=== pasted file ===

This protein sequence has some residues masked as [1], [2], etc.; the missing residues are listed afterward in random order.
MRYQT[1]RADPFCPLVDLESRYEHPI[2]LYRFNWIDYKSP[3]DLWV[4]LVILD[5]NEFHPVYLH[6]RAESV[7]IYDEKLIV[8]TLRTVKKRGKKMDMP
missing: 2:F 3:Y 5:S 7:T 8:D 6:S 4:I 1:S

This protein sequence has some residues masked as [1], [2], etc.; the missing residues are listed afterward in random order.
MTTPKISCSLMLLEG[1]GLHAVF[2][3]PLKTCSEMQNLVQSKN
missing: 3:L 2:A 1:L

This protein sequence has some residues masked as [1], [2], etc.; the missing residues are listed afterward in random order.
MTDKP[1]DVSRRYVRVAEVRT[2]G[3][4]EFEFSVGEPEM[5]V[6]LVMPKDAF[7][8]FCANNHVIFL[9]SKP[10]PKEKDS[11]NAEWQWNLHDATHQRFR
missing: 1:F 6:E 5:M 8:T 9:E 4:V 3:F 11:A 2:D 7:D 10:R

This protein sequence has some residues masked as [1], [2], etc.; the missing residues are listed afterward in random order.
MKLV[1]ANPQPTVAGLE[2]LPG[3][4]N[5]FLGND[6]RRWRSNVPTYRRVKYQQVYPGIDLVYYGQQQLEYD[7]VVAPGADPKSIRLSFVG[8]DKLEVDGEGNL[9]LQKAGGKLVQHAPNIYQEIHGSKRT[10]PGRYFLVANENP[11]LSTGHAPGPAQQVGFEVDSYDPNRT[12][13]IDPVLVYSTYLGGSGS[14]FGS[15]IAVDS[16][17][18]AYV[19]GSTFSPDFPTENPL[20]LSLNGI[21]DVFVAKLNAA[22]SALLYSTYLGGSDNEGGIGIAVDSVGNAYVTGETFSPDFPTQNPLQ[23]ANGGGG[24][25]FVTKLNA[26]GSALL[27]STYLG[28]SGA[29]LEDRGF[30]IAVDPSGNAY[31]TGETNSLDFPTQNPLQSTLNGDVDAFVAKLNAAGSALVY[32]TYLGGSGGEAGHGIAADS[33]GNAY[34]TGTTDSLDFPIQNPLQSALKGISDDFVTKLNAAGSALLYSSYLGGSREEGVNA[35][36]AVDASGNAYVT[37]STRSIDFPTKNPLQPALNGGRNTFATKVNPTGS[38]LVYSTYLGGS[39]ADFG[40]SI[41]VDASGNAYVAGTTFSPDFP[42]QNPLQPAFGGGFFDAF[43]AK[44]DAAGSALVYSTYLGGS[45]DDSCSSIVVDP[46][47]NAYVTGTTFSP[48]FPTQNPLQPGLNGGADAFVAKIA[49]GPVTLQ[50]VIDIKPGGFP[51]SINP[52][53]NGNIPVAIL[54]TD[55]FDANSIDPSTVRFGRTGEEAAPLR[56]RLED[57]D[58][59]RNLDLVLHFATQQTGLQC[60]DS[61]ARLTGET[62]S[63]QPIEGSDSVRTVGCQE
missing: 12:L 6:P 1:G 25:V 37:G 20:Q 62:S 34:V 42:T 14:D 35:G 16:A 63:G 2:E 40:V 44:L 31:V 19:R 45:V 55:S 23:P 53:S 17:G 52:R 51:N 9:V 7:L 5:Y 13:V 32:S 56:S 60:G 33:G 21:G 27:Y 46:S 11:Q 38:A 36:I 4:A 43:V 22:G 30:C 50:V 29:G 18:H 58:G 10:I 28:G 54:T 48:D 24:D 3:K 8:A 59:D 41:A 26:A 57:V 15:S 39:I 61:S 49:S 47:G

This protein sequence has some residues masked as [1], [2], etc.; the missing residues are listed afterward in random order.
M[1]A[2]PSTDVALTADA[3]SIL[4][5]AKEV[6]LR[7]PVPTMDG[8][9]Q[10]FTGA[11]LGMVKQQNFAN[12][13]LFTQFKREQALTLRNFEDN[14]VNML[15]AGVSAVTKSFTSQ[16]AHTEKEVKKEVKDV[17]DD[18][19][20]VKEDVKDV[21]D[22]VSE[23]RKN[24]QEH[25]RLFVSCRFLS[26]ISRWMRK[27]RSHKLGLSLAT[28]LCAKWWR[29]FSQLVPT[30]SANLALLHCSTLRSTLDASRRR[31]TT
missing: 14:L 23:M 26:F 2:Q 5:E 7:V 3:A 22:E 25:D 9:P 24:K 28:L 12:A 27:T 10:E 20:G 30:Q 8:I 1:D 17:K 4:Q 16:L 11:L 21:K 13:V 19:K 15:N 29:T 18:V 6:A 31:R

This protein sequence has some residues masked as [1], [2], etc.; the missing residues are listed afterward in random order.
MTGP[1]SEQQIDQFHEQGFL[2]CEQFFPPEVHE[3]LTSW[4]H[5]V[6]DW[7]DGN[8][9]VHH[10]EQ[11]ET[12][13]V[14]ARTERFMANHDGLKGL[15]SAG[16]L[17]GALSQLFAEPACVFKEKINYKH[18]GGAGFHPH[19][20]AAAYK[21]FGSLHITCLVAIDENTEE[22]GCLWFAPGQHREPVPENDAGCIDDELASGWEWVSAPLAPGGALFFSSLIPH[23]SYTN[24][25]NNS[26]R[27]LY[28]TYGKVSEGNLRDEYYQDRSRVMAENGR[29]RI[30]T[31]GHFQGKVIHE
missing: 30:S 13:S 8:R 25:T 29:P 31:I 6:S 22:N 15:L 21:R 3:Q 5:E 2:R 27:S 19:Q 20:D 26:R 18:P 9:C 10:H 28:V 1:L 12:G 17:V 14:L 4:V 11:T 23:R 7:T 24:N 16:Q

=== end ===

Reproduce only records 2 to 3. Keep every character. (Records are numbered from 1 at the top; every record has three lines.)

This protein sequence has some residues masked as [1], [2], etc.; the missing residues are listed afterward in random order.
MTTPKISCSLMLLEG[1]GLHAVF[2][3]PLKTCSEMQNLVQSKN
missing: 3:L 2:A 1:L

This protein sequence has some residues masked as [1], [2], etc.; the missing residues are listed afterward in random order.
MTDKP[1]DVSRRYVRVAEVRT[2]G[3][4]EFEFSVGEPEM[5]V[6]LVMPKDAF[7][8]FCANNHVIFL[9]SKP[10]PKEKDS[11]NAEWQWNLHDATHQRFR
missing: 1:F 6:E 5:M 8:T 9:E 4:V 3:F 11:A 2:D 7:D 10:R